The group went back up to Courmes to tour the village and Marvin was introduced to the Italian manís aunt.  He said that she was a teenager when the soldiers came through and that one of the soldiers kissed her and she never married.  Marvin had his picture taken kissing the lady on the cheek and a picture with the two men that remembered when he came 60 years ago.  The group walked around the village and looked at the old church, a cemetery and then to the restaurant and house where his helmet had been.  Marvin had his picture taken outside the restaurant and inside standing where the helmet had hung on the wall.  The village had about 60 people today and Marvin said that in looking around it looked the almost the same as it did 60 years ago. The two men and the lady were so happy to have Marvin to take time to visit them after all these year.  Before he left, they presented him with a jar of honey that they made there with their village information on the label.

They left Courmes and drove to Nice to pick up Jean Loup.  Jean Loup and Marvin got to meet each other for the first time.  Max, Jean Loup and Marvin road in their car and Mark, Diane and Maggie followed in rental car for the trip to Sospel. Max stopped along the sea near Monaco and took a picture of Marvin and Jean Loup together.  The group traveled through Monaco and Matin and then up the mountain to Sospel.  When they arrived in Sospel they went to the city square where there was a group of World War II jeeps and trucks on display.  They had been left in France during the war and collectors had purchased them and kept them in original shape.  Many of them were wearing authentic army uniforms.  Marvin met Roland Orengo who was dressed in the 517th uniform complete with the paratrooper boots.  The Mayor of Sospel and his assistant greeted Marvin and thanked him for coming to Sospel.  The Mayor said that the population of Sospel was about 3,000 people which was the same as in World War II.  He said after the war the population went down but that now it was back up.  The mayor arranged for Roland to take Marvin in his jeep up the mountain above Sospel to French bunker that was built after World War I as part of the Maginot Line.  This is the only bunker that is still completely in tact.  The tour went through the whole bunker displaying the medical facilities, the air ventilation system, the weapon storage, the command center, the sleeping quarters and up seven flights of steps the lookout and firing location complete with the original 75 millimeter Howitzer guns. After leaving the bunker, Roland stopped by his home and introduced Marvin to his wife, Patricia.  When they arrived back in Sospel, they met with the Mayor at a tavern for some hot chocolate and to discuss the Sunday events.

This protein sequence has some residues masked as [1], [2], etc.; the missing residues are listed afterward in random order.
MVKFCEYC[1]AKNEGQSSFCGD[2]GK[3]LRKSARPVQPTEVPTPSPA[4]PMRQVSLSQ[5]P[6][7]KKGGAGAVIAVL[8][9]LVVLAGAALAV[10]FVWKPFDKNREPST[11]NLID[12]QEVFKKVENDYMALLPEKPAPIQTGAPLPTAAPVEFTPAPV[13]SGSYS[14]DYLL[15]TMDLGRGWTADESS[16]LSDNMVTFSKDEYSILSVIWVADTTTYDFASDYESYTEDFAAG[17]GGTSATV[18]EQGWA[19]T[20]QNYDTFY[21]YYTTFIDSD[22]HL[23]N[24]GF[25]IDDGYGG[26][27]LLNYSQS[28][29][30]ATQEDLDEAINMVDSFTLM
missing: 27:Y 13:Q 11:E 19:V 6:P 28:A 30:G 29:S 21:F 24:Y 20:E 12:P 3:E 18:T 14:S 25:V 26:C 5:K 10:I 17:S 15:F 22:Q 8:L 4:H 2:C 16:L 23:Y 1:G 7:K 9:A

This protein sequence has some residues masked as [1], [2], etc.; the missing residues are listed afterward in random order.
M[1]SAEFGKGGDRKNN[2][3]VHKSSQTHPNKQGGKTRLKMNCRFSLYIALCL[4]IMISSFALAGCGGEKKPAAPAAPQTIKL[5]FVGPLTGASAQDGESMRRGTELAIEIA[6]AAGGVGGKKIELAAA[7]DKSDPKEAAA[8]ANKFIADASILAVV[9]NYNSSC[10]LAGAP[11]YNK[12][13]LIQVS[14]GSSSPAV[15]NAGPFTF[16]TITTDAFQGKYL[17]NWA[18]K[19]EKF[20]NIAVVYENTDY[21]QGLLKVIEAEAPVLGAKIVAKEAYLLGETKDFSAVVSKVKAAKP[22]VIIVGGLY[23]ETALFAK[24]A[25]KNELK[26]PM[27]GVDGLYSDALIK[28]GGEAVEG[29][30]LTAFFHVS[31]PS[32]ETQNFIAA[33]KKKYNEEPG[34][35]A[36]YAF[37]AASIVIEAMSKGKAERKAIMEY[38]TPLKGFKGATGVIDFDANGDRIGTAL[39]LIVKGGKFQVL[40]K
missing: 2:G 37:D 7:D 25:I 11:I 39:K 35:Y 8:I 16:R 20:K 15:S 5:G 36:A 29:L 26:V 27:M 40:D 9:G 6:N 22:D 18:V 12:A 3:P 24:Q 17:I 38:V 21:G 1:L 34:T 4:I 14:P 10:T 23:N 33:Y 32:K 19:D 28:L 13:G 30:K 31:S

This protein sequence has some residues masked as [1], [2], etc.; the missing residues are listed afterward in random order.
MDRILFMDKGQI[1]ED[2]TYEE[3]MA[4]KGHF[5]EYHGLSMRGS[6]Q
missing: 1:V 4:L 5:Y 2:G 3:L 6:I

After arriving back at the Gassendís home, Jean Loup showed Marvin his museum of artifacts and had pictures taken of Marvin, Jean Loup and Marvinís helmet.  Jean Loup said the helmet is his most prize possession because it is in such perfect shape where it was in the attic all those years.  Jean Loup told Marvin that he does not let anyone touch the helmet and he keeps it in a glass case.   Marvin wrote in Jean Loupís guest book for him to keep with the helmet.

The next morning they all traveled back to Sospel for the celebration activities.  Marvin met with the Mayor and his assistant outside the church in Sospel.  He was introduced to several regional government officials.  The Nice Firemanís Corps band led the procession into the church followed by the flag bearers of the countries that participated in the liberation and then the honored guests.  The priest greeted everyone and the parish choir sang several songs and the band played some songs.  After the priest gave his sermon, everyone went back to the city square where several dignitaries spoke about the liberation of Sospel and the courage of the soldiers and the resilience of the people to overcome the war.  The Mayor introduced Marvin Moles and told about his service in the 517th and about how his helmet had been found by Jean Loup. The group went to the restored bridge at Sospel which had been damaged by the German troops during the war.  They dedicated a plaque which commemorated the 60th Anniversary of the liberation of Sospel.  The procession then walked a short distance to the memorial monument in honor of the soldiers who died during the World War I and II.  Marvin Moles presented the wreath in honor of the United States at the monument.